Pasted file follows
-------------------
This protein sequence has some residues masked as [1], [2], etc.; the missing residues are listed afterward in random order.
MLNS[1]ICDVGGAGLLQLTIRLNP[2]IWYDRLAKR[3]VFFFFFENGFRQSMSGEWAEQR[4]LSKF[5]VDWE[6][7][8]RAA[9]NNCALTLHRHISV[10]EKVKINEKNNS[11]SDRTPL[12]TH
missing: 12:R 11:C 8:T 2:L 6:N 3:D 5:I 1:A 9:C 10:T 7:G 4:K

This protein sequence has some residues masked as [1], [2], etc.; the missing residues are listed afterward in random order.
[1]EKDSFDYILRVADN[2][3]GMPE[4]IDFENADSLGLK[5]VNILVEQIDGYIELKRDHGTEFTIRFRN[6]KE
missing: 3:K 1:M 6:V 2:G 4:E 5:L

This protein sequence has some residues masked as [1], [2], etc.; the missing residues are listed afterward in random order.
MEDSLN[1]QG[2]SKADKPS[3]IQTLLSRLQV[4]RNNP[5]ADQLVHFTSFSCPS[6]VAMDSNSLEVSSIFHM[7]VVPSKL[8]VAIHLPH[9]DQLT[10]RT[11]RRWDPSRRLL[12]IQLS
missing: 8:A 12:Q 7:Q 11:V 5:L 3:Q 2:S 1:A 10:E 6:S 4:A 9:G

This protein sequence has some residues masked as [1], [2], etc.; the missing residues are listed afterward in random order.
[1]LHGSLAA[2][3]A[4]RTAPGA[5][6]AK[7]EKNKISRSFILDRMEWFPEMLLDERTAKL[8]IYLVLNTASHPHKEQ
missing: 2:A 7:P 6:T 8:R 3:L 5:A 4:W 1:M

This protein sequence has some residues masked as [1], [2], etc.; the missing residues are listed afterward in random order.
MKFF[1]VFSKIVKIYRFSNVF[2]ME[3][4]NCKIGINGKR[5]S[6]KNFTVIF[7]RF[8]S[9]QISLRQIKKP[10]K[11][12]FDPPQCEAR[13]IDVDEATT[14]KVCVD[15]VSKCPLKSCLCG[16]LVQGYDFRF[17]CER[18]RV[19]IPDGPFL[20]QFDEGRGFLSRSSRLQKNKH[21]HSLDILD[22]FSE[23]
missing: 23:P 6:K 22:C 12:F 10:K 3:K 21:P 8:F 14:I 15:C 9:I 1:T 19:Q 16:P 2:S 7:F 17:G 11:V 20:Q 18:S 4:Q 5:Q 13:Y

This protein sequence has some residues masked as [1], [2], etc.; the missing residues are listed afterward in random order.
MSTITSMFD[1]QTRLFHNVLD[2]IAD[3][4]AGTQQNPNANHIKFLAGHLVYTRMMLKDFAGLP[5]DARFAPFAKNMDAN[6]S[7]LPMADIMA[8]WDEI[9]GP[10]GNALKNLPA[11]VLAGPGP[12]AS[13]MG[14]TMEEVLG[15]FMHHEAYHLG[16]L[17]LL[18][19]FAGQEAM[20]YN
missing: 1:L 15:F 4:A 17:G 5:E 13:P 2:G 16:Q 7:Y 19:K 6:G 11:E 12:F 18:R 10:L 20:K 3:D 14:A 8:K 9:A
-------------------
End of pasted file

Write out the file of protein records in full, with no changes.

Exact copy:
This protein sequence has some residues masked as [1], [2], etc.; the missing residues are listed afterward in random order.
MLNS[1]ICDVGGAGLLQLTIRLNP[2]IWYDRLAKR[3]VFFFFFENGFRQSMSGEWAEQR[4]LSKF[5]VDWE[6][7][8]RAA[9]NNCALTLHRHISV[10]EKVKINEKNNS[11]SDRTPL[12]TH
missing: 12:R 11:C 8:T 2:L 6:N 3:D 5:I 1:A 9:C 10:T 7:G 4:K

This protein sequence has some residues masked as [1], [2], etc.; the missing residues are listed afterward in random order.
[1]EKDSFDYILRVADN[2][3]GMPE[4]IDFENADSLGLK[5]VNILVEQIDGYIELKRDHGTEFTIRFRN[6]KE
missing: 3:K 1:M 6:V 2:G 4:E 5:L

This protein sequence has some residues masked as [1], [2], etc.; the missing residues are listed afterward in random order.
MEDSLN[1]QG[2]SKADKPS[3]IQTLLSRLQV[4]RNNP[5]ADQLVHFTSFSCPS[6]VAMDSNSLEVSSIFHM[7]VVPSKL[8]VAIHLPH[9]DQLT[10]RT[11]RRWDPSRRLL[12]IQLS
missing: 8:A 12:Q 7:Q 11:V 5:L 3:Q 2:S 1:A 10:E 6:S 4:A 9:G

This protein sequence has some residues masked as [1], [2], etc.; the missing residues are listed afterward in random order.
[1]LHGSLAA[2][3]A[4]RTAPGA[5][6]AK[7]EKNKISRSFILDRMEWFPEMLLDERTAKL[8]IYLVLNTASHPHKEQ
missing: 2:A 7:P 6:T 8:R 3:L 5:A 4:W 1:M

This protein sequence has some residues masked as [1], [2], etc.; the missing residues are listed afterward in random order.
MKFF[1]VFSKIVKIYRFSNVF[2]ME[3][4]NCKIGINGKR[5]S[6]KNFTVIF[7]RF[8]S[9]QISLRQIKKP[10]K[11][12]FDPPQCEAR[13]IDVDEATT[14]KVCVD[15]VSKCPLKSCLCG[16]LVQGYDFRF[17]CER[18]RV[19]IPDGPFL[20]QFDEGRGFLSRSSRLQKNKH[21]HSLDILD[22]FSE[23]
missing: 23:P 6:K 22:C 12:F 10:K 3:K 21:P 8:F 14:I 15:C 9:I 1:T 19:Q 16:P 2:S 7:F 17:G 11:V 20:Q 18:S 4:Q 5:Q 13:Y

This protein sequence has some residues masked as [1], [2], etc.; the missing residues are listed afterward in random order.
MSTITSMFD[1]QTRLFHNVLD[2]IAD[3][4]AGTQQNPNANHIKFLAGHLVYTRMMLKDFAGLP[5]DARFAPFAKNMDAN[6]S[7]LPMADIMA[8]WDEI[9]GP[10]GNALKNLPA[11]VLAGPGP[12]AS[13]MG[14]TMEEVLG[15]FMHHEAYHLG[16]L[17]LL[18][19]FAGQEAM[20]YN
missing: 1:L 15:F 4:A 17:G 5:E 13:P 2:G 16:Q 7:Y 19:K 6:G 11:E 12:F 18:R 10:L 20:K 3:D 14:A 8:K 9:A